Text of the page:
5 years ago

Automatic Extraction of Examples for Word Sense Disambiguation

Automatic Extraction of Examples for Word Sense Disambiguation


CHAPTER 4. EVALUATION OF WSD SYSTEMS 39 The Lexical Sample Task in Senseval-2 was conducted for several languages: Basque, Chi- nese, Danish, English, Italian, Japanese, Korean, Spanish and Swedish. Again as in Senseval-1 only a sample of the words in the corpora was targeted for disambiguation. 4.5 Senseval-3 Senseval -2 Date 1998 All-words Czech, Dutch, English, Estonian; Lexical Sample Task Basque, Chinese, Danish, English, Italian, Japanese, Korean, Spanish, Swedish; Participating Systems 94 Table 4.2: Summary of the Senseval-2 evaluation task. Senseval-3 (Mihalcea and Edmonds, 2004) is the most recent competition in the Senseval evalu- ation exercise that took place in 2004 and culminated in a workshop held in Barcelona, Spain, as part of ACL 2004 (The 42nd Annual Meeting of the Association for Computational Linguistics). In order to illustrate the power of corpus-based systems in Section 2.2 and Section 2.3 we already showed the most recent results (Table 2.2 on page 17 and Table 2.3 on page 19) of the competing systems for WSD in the Senseval-3 English lexical sample task. This task is most relevant for our experiments because of the fact that we used it as part of the source corpus for them. This is one of the reasons why we describe the task more detailed than the previous ones and especially why we pay the most attention to the English lexical sample part of it. One of our intentions with describing Senseval-1 and Senseval-2 was to show the gradual extension of the scope of the enterprise. Respectively, Senseval-3 continued this tendency and resulted in 16 individual tasks with 55 teams to participate and 160 resulting systems. 4.5.1 The All-Words Task The all-words task in Senseval-3 was conducted only for two languages - English and Italian from which only the former has taken part in Senseval-2. The English all-words task (Snyder and Palmer, 2004; Villarejo et al., 2004) was approached by 47 teams that targeted approximately 5000 words in corpora extracted from the Penn Tree- bank (two articles from the Wall Street Journal and one from the Brown Corpus) and sense in- ventory from WordNet. The subject of annotation were predicates together with the headwords of their arguments, adjectives and adverbs. As we have already mentioned before, supervised systems generally perform better than unsupervised ones, which was as well the case in the task as Snyder and Palmer (2004) report. The authors discuss also the fact that the best performing systems already reached accuracy of 65% - 70% on the task where the IAA is between 70% and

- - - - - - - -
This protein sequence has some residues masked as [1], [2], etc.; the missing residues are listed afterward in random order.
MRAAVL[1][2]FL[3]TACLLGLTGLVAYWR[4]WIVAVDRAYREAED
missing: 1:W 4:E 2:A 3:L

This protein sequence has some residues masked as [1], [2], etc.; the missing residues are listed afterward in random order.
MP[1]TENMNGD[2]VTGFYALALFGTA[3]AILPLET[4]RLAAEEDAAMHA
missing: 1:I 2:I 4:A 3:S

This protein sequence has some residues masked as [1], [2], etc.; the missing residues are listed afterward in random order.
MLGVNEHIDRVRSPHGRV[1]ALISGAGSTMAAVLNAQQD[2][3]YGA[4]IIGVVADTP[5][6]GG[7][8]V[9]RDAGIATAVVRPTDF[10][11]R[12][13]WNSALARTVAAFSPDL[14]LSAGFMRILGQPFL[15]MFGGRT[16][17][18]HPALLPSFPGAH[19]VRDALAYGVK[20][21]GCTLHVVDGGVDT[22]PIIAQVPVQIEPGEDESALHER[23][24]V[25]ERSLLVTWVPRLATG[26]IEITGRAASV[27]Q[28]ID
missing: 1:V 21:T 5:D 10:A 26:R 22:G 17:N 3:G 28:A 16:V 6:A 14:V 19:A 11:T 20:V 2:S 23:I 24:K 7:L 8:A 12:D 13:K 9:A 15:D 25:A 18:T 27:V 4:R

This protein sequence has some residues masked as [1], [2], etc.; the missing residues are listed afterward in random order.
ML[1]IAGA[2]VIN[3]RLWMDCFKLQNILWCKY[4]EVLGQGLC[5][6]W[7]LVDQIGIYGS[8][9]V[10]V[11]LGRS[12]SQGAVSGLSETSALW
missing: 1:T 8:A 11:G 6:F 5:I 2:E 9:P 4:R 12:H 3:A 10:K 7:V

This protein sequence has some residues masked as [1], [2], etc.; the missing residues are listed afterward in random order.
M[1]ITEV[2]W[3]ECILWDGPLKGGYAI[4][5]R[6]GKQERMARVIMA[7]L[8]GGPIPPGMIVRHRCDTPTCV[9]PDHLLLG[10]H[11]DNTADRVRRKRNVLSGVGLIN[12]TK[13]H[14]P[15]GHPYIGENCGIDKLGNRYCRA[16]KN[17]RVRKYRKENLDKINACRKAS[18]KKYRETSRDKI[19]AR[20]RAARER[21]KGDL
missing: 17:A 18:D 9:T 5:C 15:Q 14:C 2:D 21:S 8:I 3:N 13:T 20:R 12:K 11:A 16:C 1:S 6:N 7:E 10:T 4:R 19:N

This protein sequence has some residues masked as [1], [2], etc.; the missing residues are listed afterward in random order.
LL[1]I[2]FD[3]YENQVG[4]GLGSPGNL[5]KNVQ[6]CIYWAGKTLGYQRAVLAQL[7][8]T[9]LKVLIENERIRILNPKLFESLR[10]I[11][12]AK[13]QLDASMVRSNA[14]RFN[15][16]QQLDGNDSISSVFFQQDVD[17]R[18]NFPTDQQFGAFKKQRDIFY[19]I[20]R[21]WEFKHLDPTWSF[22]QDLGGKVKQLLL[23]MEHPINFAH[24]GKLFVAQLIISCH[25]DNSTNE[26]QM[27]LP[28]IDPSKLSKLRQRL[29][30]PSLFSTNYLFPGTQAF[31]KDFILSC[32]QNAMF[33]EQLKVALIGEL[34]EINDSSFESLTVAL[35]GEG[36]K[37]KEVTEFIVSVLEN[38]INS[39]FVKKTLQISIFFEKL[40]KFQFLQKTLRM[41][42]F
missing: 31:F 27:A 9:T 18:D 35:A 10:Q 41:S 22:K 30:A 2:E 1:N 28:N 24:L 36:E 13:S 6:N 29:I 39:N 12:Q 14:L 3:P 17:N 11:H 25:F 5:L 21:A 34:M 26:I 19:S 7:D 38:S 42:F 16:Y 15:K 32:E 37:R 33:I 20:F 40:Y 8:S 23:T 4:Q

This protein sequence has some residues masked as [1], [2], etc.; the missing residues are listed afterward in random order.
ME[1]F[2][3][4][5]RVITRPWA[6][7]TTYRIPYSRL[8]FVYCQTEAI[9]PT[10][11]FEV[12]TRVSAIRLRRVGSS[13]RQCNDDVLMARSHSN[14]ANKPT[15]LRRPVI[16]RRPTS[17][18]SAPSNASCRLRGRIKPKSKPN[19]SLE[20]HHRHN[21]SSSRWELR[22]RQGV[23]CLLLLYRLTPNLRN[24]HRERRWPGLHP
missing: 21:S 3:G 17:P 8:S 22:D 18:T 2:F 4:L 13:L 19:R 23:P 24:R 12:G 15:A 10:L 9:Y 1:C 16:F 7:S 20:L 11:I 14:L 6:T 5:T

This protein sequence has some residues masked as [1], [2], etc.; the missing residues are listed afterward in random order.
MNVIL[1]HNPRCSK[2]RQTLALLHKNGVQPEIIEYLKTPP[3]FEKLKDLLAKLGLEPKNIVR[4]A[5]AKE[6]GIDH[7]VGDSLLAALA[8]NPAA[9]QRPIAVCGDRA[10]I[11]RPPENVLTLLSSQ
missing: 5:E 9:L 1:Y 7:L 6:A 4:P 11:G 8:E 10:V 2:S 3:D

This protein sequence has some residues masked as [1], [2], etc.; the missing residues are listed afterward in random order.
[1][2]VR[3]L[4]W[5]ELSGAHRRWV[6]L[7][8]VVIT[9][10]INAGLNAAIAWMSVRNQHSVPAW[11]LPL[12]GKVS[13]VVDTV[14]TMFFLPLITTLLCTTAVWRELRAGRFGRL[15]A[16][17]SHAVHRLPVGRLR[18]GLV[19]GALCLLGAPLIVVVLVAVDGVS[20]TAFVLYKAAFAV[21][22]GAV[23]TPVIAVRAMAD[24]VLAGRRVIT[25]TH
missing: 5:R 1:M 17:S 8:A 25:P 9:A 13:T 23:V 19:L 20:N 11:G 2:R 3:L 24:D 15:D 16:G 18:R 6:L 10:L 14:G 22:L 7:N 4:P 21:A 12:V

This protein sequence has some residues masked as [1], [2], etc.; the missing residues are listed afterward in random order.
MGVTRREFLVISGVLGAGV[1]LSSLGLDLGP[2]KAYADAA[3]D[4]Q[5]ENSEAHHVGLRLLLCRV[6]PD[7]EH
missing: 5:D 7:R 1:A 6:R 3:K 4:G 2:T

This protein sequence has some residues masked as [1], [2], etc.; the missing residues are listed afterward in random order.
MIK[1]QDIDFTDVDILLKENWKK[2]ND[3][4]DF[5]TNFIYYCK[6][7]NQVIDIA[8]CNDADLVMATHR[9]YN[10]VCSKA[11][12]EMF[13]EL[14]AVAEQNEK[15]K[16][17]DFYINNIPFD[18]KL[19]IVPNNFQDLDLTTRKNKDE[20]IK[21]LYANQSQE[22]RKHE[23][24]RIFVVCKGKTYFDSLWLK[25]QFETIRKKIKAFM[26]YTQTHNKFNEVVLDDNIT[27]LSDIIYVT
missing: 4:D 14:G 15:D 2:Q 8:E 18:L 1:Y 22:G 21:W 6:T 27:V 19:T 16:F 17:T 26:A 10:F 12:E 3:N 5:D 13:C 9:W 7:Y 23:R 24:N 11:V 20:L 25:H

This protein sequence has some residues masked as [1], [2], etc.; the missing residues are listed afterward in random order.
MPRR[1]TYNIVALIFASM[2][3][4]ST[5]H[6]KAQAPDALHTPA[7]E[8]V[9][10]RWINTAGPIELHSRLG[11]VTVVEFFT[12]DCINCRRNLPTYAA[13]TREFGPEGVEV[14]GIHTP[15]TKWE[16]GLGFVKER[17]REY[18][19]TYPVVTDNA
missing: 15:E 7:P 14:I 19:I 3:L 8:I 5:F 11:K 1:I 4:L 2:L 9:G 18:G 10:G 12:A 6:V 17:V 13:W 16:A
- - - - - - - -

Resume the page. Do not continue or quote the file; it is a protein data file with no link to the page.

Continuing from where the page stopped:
CHAPTER 4. EVALUATION OF WSD SYSTEMS 40 75%. Even for Senseval-2, the best performing system (from Southern Methodist University) reported an accuracy of 69% with an IAA of 80%. Since one cannot expect that the systems’ accuracies get better than the IAAs, we can conclude that the results achieved for this task are good and therefore already very close to the upper bound. The Italian all-words task (Ulivieri et al., 2004) had considerably fewer teams to compete against each other, i.e. seven. The corpus for the task was from the Italian Syntactic Semantic Treebank (Montemagni et al., 2003) (with ItalWordNet as lexicon) and amounted again approxi- mately 5000 words (mainly from newspaper articles about politics, sports, news). Targeted were nouns, verbs, adjectives and a small set of proper nouns. 4.5.2 The Lexical Sample Task The Lexical sample task for Senseval-3 was developed for several languages: Basque (Agirre et al., 2004), Catalan (Màrquez et al., 2004a), Chinese (Niu et al., 2004b), English (Mihalcea et al., 2004a), Italian (Magnini et al., 2004), Romanian (Mihalcea et al., 2004b) and Spanish (Màrquez et al., 2004b). A Swedish task was planned but unfortunately cancelled later on. Since the systems across the different languages do not differ greatly in their nature we will describe only one of them, which is most relevant to our work, namely the English lexical sample task. The English lexical sample task was the subject of interest for 27 teams with 47 resulting systems (e.g. (Escudero et al., 2004; Decadt et al., 2004; Buscaldi et al., 2004; Cabezas et al., 2004; Carpuat et al., 2004; Ciaramita and Johnson, 2004; García-Vega et al., 2004; Grozea, 2004; Lamjiri et al., 2004) and many others). From the 60 planned words in the beginning only a total of 57 took part in the final disambiguation task (20 nouns, 32 verbs and 5 adjectives). Table 4.3 provides a more detailed insight of the sense inventory of the words in the English lexical sample task. Table 4.3: Summary of the sense inventory of the words present in the English lexical sample task (Mihalcea et al., 2004a). For the collection of the corpus many different sources were used: BNC, Penn Treebank, Los Angeles Times and Open Mind Common Sense, whereas only the first was used in the final version of the data. In this particular task, the normal procedure of manual annotation was solved by the usage of the OMWE interface (Chklovski and Mihalcea, 2002), which was a very interesting and unconventional step. The main idea was that the data was not labelled by pro-

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